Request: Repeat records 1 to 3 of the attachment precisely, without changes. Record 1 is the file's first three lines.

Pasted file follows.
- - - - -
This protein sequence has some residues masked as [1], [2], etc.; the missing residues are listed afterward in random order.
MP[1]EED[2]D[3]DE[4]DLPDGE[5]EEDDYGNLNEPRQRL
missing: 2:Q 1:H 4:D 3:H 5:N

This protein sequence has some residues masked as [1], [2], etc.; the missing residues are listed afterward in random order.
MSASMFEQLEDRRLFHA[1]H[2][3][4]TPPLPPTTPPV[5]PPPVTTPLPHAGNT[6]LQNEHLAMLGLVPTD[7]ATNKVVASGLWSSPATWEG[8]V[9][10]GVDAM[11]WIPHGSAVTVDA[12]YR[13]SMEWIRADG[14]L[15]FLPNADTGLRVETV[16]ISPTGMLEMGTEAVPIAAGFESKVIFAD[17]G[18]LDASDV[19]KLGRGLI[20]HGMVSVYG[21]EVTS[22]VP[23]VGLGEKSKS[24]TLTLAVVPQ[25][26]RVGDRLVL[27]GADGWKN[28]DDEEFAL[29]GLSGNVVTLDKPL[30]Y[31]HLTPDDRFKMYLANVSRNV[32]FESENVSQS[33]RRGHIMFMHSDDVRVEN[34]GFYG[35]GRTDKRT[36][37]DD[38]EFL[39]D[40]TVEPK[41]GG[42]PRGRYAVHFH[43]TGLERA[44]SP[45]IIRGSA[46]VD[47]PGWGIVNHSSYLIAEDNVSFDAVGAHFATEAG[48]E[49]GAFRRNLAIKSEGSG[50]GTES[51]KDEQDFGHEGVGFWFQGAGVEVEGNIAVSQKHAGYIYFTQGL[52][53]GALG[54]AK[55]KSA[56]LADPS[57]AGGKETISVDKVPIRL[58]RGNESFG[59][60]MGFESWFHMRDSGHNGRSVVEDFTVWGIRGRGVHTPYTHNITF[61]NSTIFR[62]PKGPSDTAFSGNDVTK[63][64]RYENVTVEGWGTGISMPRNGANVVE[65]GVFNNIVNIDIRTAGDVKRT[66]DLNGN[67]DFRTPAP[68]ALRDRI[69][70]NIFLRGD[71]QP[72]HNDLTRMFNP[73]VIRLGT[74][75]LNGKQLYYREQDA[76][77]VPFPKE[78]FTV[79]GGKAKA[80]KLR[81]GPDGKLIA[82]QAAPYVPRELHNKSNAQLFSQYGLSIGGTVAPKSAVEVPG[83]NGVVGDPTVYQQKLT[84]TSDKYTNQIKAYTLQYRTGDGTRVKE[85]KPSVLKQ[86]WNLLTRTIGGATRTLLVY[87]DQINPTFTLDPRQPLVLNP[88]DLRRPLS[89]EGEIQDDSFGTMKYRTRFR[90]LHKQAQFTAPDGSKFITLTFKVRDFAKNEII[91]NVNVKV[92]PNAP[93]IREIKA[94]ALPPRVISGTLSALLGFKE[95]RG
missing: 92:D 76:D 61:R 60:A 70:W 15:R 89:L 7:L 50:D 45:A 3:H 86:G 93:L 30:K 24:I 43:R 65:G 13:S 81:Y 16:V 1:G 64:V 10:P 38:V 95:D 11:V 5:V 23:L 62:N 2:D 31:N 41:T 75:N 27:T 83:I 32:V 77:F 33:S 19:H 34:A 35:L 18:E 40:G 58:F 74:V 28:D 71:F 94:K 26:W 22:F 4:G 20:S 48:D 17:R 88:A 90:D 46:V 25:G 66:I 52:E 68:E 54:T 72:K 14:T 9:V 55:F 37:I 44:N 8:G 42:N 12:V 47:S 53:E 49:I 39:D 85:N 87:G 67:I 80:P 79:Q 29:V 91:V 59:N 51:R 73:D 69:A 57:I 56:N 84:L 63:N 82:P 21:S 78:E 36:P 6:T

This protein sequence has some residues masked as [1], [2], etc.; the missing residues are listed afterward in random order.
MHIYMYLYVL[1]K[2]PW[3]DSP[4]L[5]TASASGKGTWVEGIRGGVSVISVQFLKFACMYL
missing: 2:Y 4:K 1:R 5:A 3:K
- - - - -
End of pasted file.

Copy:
This protein sequence has some residues masked as [1], [2], etc.; the missing residues are listed afterward in random order.
MP[1]EED[2]D[3]DE[4]DLPDGE[5]EEDDYGNLNEPRQRL
missing: 2:Q 1:H 4:D 3:H 5:N

This protein sequence has some residues masked as [1], [2], etc.; the missing residues are listed afterward in random order.
MSASMFEQLEDRRLFHA[1]H[2][3][4]TPPLPPTTPPV[5]PPPVTTPLPHAGNT[6]LQNEHLAMLGLVPTD[7]ATNKVVASGLWSSPATWEG[8]V[9][10]GVDAM[11]WIPHGSAVTVDA[12]YR[13]SMEWIRADG[14]L[15]FLPNADTGLRVETV[16]ISPTGMLEMGTEAVPIAAGFESKVIFAD[17]G[18]LDASDV[19]KLGRGLI[20]HGMVSVYG[21]EVTS[22]VP[23]VGLGEKSKS[24]TLTLAVVPQ[25][26]RVGDRLVL[27]GADGWKN[28]DDEEFAL[29]GLSGNVVTLDKPL[30]Y[31]HLTPDDRFKMYLANVSRNV[32]FESENVSQS[33]RRGHIMFMHSDDVRVEN[34]GFYG[35]GRTDKRT[36][37]DD[38]EFL[39]D[40]TVEPK[41]GG[42]PRGRYAVHFH[43]TGLERA[44]SP[45]IIRGSA[46]VD[47]PGWGIVNHSSYLIAEDNVSFDAVGAHFATEAG[48]E[49]GAFRRNLAIKSEGSG[50]GTES[51]KDEQDFGHEGVGFWFQGAGVEVEGNIAVSQKHAGYIYFTQGL[52][53]GALG[54]AK[55]KSA[56]LADPS[57]AGGKETISVDKVPIRL[58]RGNESFG[59][60]MGFESWFHMRDSGHNGRSVVEDFTVWGIRGRGVHTPYTHNITF[61]NSTIFR[62]PKGPSDTAFSGNDVTK[63][64]RYENVTVEGWGTGISMPRNGANVVE[65]GVFNNIVNIDIRTAGDVKRT[66]DLNGN[67]DFRTPAP[68]ALRDRI[69][70]NIFLRGD[71]QP[72]HNDLTRMFNP[73]VIRLGT[74][75]LNGKQLYYREQDA[76][77]VPFPKE[78]FTV[79]GGKAKA[80]KLR[81]GPDGKLIA[82]QAAPYVPRELHNKSNAQLFSQYGLSIGGTVAPKSAVEVPG[83]NGVVGDPTVYQQKLT[84]TSDKYTNQIKAYTLQYRTGDGTRVKE[85]KPSVLKQ[86]WNLLTRTIGGATRTLLVY[87]DQINPTFTLDPRQPLVLNP[88]DLRRPLS[89]EGEIQDDSFGTMKYRTRFR[90]LHKQAQFTAPDGSKFITLTFKVRDFAKNEII[91]NVNVKV[92]PNAP[93]IREIKA[94]ALPPRVISGTLSALLGFKE[95]RG
missing: 92:D 76:D 61:R 60:A 70:W 15:R 89:L 7:L 50:D 45:A 3:H 86:G 93:L 30:K 24:I 43:R 65:G 13:S 81:Y 16:V 1:G 64:V 10:P 38:V 95:D 11:V 5:V 23:L 62:N 2:D 31:N 41:T 75:N 27:T 83:I 32:V 77:F 33:S 19:H 34:A 35:L 18:E 40:G 58:F 74:V 28:D 71:F 94:K 26:W 22:F 4:G 20:S 48:D 17:R 88:A 90:D 46:V 25:G 66:I 52:E 68:E 54:T 72:K 14:T 9:V 55:F 37:I 44:N 8:G 42:N 12:V 47:S 53:E 49:I 39:D 85:N 87:G 67:I 80:P 79:Q 29:V 91:V 59:N 51:R 73:D 69:A 57:I 56:N 84:L 63:N 82:P 21:S 78:E 36:P 6:T

This protein sequence has some residues masked as [1], [2], etc.; the missing residues are listed afterward in random order.
MHIYMYLYVL[1]K[2]PW[3]DSP[4]L[5]TASASGKGTWVEGIRGGVSVISVQFLKFACMYL
missing: 2:Y 4:K 1:R 5:A 3:K